Posted by Susan Tomes on 31 July 2009 under Concerts, Daily Life, Musings  •  Leave a comment

Last night we went to hear Mendelssohn’s 2nd Symphony at the Proms, played by the excellent Hallé Orchestra under their conductor Sir Mark Elder. A few weeks ago, Bob reviewed all the available recordings of Mendelssohn’s 2nd Symphony for Radio 3’s CD Review ‘Building a Library’ programme, but he had never heard a live performance of it, so we grabbed the opportunity.

They say you know you’re getting old when policeman start to look young. Well, I have the same feeling about orchestras. I was sitting about half a mile away on the far side of the Albert Hall and couldn’t see very clearly, but it seemed to me that there was hardly anyone in the Orchestra over the age of forty. Surely the Hallé didn’t used to look like this? What happens to their middle-aged and older players? When I survey the youthful orchestra, I can’t help imagining a pile of worn-out musicians in a cupboard somewhere and it makes me feel obscurely troubled.

Admittedly I was in a slightly strange mood because of something that happened as we made our way up Exhibition Road to the Prom. As we crossed a road, an elderly man tripped just in front of us and fell heavily into the road. We helped him up. He was clearly very shaken, but all he said was, ‘Damn! I wanted to hear that concert.’  Then we looked at his hand. His little finger was badly broken, sticking out to the side at a right angle from the other fingers. A woman near us started dialling for an ambulance. The poor man stood there, holding his broken hand in the air and repeating numbly, ‘Damn! I wanted to hear that concert’, as though he couldn’t take in what had happened.

As we sat listening to the music afterwards, I kept having frissons of horror as I imagined trying to play the piano with a hand like that. Seeing hand injuries always makes me feel quite peculiar. I hope that man is being looked after somewhere now.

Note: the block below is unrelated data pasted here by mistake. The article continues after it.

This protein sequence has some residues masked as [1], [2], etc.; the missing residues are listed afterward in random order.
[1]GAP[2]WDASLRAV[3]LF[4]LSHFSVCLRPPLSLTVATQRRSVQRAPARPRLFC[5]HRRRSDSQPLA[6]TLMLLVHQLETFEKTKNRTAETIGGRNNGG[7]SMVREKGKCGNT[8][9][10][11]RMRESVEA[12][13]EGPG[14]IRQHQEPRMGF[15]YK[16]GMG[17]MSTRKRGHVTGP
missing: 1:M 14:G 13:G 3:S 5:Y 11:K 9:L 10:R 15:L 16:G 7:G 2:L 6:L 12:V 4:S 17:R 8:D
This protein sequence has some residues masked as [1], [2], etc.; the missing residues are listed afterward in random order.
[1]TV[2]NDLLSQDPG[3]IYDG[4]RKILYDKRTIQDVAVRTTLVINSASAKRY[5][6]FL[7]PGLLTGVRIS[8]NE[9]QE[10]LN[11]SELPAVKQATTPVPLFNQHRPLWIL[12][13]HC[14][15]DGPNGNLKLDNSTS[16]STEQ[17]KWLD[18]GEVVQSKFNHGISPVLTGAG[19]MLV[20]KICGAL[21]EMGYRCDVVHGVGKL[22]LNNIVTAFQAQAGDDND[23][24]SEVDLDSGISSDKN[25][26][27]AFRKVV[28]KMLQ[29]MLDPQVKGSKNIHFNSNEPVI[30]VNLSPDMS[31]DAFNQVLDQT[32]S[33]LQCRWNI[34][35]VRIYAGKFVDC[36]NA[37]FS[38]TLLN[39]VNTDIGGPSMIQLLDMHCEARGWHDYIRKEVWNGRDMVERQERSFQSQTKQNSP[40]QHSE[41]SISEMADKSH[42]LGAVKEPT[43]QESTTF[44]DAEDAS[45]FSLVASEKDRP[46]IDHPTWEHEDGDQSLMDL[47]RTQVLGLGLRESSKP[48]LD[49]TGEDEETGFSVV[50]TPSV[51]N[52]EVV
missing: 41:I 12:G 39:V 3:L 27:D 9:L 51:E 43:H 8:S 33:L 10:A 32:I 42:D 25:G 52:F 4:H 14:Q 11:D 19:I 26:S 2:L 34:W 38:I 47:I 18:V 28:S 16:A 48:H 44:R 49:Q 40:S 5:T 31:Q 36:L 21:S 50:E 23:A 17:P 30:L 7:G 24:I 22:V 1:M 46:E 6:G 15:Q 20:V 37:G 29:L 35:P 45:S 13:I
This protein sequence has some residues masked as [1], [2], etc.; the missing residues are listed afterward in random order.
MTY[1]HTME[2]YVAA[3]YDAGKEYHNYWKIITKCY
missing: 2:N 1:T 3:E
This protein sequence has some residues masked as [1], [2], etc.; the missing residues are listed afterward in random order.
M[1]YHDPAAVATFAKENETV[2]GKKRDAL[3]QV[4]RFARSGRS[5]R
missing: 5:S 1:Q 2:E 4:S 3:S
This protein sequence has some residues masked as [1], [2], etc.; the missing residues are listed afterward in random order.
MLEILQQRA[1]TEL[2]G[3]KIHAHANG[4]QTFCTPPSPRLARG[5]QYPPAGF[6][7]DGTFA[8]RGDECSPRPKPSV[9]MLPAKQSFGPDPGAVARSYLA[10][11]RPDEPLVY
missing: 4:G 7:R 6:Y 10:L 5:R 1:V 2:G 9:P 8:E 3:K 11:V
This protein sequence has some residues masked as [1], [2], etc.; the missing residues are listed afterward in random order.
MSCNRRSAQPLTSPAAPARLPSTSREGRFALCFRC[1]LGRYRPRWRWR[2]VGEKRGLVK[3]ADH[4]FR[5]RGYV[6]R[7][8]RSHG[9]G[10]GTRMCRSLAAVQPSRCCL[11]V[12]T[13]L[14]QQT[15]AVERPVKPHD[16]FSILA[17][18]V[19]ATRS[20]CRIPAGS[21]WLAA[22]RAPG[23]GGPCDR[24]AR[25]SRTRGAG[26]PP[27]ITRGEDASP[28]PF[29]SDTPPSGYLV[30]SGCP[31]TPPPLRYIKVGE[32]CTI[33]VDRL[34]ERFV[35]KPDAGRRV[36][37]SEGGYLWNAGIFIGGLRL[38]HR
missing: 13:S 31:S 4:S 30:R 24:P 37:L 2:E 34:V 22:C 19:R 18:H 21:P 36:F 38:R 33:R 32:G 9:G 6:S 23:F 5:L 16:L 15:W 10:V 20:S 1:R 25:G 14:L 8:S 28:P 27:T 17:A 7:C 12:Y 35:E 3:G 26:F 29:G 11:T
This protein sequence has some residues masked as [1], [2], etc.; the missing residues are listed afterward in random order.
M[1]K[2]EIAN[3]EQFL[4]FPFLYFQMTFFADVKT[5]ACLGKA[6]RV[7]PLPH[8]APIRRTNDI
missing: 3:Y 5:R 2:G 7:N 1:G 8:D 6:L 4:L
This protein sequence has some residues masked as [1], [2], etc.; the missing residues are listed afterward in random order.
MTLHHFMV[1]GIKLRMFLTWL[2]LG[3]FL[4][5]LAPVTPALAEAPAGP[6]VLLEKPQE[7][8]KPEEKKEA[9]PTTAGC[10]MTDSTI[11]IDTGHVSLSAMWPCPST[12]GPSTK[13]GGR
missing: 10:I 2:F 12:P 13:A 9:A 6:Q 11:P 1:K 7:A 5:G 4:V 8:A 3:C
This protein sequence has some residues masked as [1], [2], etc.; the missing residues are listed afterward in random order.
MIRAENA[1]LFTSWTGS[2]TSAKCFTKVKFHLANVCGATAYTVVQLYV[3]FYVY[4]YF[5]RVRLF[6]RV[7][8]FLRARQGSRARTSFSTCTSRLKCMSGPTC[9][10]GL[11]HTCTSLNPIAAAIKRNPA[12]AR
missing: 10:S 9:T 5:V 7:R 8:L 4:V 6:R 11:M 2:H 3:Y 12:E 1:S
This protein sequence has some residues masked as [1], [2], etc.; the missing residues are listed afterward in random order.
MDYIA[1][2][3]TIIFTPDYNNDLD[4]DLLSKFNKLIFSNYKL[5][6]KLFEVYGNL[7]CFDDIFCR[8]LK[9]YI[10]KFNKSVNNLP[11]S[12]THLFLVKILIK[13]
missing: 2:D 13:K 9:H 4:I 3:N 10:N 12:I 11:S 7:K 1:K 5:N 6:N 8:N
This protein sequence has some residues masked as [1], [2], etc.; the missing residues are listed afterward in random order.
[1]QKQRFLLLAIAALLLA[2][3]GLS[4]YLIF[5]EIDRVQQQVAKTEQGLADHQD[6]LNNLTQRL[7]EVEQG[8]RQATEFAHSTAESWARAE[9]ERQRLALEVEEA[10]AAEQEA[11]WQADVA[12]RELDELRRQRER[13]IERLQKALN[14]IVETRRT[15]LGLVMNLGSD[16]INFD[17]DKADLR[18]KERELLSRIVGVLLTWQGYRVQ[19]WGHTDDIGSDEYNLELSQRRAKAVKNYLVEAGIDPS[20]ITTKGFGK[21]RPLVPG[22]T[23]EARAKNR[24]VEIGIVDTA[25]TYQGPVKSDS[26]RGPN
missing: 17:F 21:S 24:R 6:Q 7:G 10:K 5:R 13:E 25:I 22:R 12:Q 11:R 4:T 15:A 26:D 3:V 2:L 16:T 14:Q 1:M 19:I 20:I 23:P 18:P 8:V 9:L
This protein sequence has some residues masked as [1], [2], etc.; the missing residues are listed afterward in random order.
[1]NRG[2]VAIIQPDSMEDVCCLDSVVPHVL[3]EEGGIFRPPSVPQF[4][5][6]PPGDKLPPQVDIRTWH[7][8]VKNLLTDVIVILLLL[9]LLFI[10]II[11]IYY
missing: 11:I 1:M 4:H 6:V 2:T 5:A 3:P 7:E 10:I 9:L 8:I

Messiaen by candlelight

Posted by Susan Tomes on 27 July 2009 under Concerts, Musings  •  2 Comments

Cerne Abbas church

Cerne Abbas church

The final concerts of my season took place last week at the Cerne Abbas Music Festival in Dorset with the Gaudier Ensemble. During the festival we gave a late-night performance of Messiaen’s ‘Quartet for the End of Time’ in a candlelit church, with no other lights except for reading lights clipped to our music stands. It was so dark that we couldn’t see the audience, and they were so quiet that had we not known they were there, we might have imagined ourselves alone in the building.

A few months ago, the four of us performed the same work as part of a longer programme in the large open-plan atrium of a modern school. We wanted to end our concert with the Messiaen. But knowing that his audience was allergic to dissonance, the organiser insisted that we played the Messiaen at the start, because if it was in the second half, he said, ‘they’ll all leave during the interval’. So we played in daylight, with people walking past the windows to and from the sports ground while we played, and also walking down the corridors which connected the atrium to the rest of the school. There was continual movement in our peripheral vision, as well as a sea of fidgeting amongst the listeners. It felt virtually impossible to conjure up any kind of atmosphere.